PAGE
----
Asian stocks ended mixed on Monday as investors weighed comments by U.S. Treasury Secretary Janet Yellen on interest rates against weaker-than-expected U.S. nonfarm payrolls data released on Friday. Disappointing Chinese trade data also kept underlying sentiment cautious.
Chinese shares ended slightly higher despite downbeat trade data. China’s imports and exports grew again in May, but both missed expectations, official data released earlier in the day showed.
The benchmark Shanghai Composite index rose 7.70 points, or 0.21 percent, to 3,599.54 while Hong Kong’s Hang Seng index ended down 130.82 points, or 0.45 percent, at 28,787.28.
Japanese shares edged higher to extend gains from the previous session as investor concerns about inflation ebbed.
The Nikkei average rose high as 1.0 percent to hit a nearly four-week high in early trade before giving up most gains to end the session up 77.72 points, or 0.27 percent, at 29,019.24.
The broader Topix index ended little changed with a positive bias at 1,960.85, after having scaled a two-month intraday high earlier in the session.
Tech stocks ended mixed, with Ibiden climbing as much as 3.5 percent. With ocean freight rates rising steady, shipping firm Nippon Yusen rose 2.4 percent to hit a 12-year high, Kawasaki Kisen jumped 5.5 percent and Mitsui OSK Lines advanced 2.3 percent.
Steelmakers fell on profit taking after recent strong gains. Nippon Steel plunged 5.7 percent, JFE Holdings plummeted 7.2 percent and Kobe Steel slumped 5.2 percent. Banks Mitsubishi UFJ Financial and Sumitomo Mitsui Financial fell over 1 percent, tracking lower U.S. bond yields.
Australian markets fluctuated before ending slightly lower as Victoria State reported its biggest rise in new local COVID-19 cases in a week.
The benchmark S&P/ASX 200 index dropped 13.50 points, or 0.19 percent, to 7,281.90, while the broader All Ordinaries index ended down 11.70 points, or 0.16 percent, at 7,531.60.
Lender NAB tumbled 3.2 percent after saying it is under investigation for suspected serious and ongoing breaches of anti-money laundering laws.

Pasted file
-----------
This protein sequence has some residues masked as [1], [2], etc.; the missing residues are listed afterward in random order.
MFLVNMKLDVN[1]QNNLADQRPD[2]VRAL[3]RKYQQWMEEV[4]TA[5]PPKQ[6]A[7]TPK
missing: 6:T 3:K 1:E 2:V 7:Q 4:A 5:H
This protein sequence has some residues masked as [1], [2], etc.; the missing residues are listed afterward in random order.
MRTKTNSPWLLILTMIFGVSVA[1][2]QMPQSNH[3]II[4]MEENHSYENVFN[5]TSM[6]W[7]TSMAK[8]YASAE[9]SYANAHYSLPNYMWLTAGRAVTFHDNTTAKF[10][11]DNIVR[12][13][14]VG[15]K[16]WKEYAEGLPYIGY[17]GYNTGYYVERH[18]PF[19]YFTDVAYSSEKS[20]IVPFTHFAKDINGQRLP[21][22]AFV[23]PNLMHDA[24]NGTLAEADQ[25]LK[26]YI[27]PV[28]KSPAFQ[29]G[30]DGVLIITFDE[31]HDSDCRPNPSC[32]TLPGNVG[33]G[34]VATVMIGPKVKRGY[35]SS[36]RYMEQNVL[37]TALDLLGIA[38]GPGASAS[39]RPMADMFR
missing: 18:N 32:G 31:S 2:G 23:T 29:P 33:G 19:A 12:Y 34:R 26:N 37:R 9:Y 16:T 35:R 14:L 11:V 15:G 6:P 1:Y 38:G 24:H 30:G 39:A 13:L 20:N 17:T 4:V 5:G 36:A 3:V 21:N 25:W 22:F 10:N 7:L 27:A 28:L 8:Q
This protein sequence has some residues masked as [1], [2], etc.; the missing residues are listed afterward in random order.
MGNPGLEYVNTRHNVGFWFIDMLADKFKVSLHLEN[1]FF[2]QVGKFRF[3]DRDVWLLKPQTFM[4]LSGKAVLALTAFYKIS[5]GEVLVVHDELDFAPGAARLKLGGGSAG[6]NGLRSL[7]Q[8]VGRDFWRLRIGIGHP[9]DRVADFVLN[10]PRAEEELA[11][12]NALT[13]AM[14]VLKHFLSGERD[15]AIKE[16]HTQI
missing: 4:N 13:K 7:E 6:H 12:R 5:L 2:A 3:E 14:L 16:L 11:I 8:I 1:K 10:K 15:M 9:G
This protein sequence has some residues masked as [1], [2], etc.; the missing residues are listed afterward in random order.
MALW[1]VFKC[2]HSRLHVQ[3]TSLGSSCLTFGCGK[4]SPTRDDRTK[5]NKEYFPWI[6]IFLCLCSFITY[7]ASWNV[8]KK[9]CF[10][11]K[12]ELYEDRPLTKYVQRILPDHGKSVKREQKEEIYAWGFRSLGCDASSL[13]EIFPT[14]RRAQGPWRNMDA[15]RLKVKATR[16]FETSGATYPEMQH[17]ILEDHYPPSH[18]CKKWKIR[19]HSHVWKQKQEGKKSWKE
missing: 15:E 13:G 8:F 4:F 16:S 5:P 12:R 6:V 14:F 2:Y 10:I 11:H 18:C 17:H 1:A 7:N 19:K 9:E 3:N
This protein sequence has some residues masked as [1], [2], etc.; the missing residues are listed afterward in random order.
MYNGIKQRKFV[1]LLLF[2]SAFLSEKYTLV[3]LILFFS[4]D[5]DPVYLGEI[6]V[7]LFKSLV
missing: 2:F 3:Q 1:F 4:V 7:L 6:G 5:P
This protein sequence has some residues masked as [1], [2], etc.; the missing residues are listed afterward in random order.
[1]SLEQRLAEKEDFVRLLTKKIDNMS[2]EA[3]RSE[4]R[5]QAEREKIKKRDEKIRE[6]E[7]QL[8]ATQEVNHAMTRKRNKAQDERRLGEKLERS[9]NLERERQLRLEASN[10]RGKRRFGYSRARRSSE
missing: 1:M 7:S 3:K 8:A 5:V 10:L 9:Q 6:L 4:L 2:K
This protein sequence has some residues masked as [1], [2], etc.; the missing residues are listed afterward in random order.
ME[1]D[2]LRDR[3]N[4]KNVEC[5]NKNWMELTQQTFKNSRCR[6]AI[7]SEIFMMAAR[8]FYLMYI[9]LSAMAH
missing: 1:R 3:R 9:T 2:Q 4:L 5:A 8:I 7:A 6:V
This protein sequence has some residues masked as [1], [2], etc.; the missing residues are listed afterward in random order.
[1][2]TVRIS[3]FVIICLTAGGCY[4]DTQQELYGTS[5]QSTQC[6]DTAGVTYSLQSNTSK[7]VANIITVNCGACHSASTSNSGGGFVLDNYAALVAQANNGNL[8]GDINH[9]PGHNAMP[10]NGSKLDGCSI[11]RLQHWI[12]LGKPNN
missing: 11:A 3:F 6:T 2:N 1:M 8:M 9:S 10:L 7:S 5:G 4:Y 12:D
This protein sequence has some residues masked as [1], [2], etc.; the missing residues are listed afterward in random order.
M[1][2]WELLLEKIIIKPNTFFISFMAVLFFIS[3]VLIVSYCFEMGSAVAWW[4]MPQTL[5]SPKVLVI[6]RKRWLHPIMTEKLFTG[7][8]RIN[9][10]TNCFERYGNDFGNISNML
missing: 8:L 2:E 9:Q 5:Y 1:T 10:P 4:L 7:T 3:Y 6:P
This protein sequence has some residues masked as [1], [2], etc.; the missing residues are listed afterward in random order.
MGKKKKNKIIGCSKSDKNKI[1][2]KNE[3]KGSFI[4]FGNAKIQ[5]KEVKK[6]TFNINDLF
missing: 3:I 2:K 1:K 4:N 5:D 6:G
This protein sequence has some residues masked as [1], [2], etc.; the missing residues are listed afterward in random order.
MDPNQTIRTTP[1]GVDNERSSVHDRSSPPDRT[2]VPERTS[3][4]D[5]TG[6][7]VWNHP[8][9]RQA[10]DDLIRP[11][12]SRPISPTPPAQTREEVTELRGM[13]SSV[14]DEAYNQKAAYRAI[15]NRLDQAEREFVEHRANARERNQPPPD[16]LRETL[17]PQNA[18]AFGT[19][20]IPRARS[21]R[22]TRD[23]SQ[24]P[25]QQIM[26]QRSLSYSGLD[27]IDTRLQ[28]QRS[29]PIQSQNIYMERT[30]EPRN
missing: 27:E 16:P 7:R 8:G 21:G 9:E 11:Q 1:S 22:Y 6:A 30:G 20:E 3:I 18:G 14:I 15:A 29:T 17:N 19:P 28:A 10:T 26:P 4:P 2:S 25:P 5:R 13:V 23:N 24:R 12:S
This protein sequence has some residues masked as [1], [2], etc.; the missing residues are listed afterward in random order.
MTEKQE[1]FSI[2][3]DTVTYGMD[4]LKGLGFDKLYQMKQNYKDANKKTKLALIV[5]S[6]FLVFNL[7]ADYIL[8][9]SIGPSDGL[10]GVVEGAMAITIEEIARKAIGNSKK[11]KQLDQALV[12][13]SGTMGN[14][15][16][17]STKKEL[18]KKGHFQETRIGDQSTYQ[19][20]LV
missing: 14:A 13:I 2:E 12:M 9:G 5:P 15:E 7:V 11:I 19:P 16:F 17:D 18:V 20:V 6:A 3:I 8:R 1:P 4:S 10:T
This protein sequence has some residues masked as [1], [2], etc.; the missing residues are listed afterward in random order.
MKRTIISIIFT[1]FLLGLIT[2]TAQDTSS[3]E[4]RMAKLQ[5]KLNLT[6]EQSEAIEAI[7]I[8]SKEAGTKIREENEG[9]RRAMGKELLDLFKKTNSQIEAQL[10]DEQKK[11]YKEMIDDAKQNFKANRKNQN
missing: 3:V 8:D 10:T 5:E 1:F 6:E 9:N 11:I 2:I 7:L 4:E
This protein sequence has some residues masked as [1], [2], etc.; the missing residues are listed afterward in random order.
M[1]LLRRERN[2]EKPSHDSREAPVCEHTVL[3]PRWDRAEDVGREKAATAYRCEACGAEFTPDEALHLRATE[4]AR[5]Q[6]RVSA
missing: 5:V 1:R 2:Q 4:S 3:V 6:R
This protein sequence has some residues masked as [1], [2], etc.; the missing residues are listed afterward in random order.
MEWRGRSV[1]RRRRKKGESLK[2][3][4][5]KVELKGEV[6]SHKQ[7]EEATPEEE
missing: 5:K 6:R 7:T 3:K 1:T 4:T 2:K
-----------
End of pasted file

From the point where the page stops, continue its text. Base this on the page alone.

Crown Resorts fell 1.5 percent and Star Entertainment Group lost over 2 percent for suspected breaches of anti-money laundering laws.
Mining heavyweights BHP and Rio Tinto posted modest gains. Technology stocks rose broadly, with Afterpay rising 2 percent, Wisetech Global climbing 3 percent and Appen surging 6.1 percent.
Hansen Technologies jumped 22.6 percent to reach record highs after the software firm received a $1-billion buyout pitch from private equity firm BGH Capital.
The services sector in Australia expanded at a slightly faster pace in May, the latest survey from the Australian Industry Group revealed today with a seasonally adjusted Performance of Services Index score of 61.2, up from 61.0 in April. This was the highest monthly result in the Australian PSI since October 2003.
Markets in New Zealand were closed for Queen’s birthday. Seoul stocks closed at a record high as weaker-than-expected U.S. jobs data helped ease concerns over early tapering by the Federal Reserve.
The benchmark Kospi inched up 12.04 points, or 0.37 percent, to close at 3,252.12, marking the highest closing ever. Internet portal operator Naver rose 1.5 percent and chemical firm LG Chem added 0.6 percent.
U.S. stocks ended firmly in positive territory on Friday after the Labor Department report showed job growth in the U.S. reaccelerated in May but still fell short of economist estimates, helping ease inflation and tapering jitters.
Non-farm payroll employment jumped by 559,000 jobs in May after climbing by an upwardly revised 278,000 jobs in April. Economists had expected employment to surge by 650,000 jobs.
The unemployment rate fell to 5.8 percent in May from 6.1 percent in April, while economists had expected the unemployment rate to dip to 5.9 percent.
The Dow rose half a percent, the S&P 500 gained 0.9 percent and the tech-heavy Nasdaq Composite index rallied 1.5 percent.
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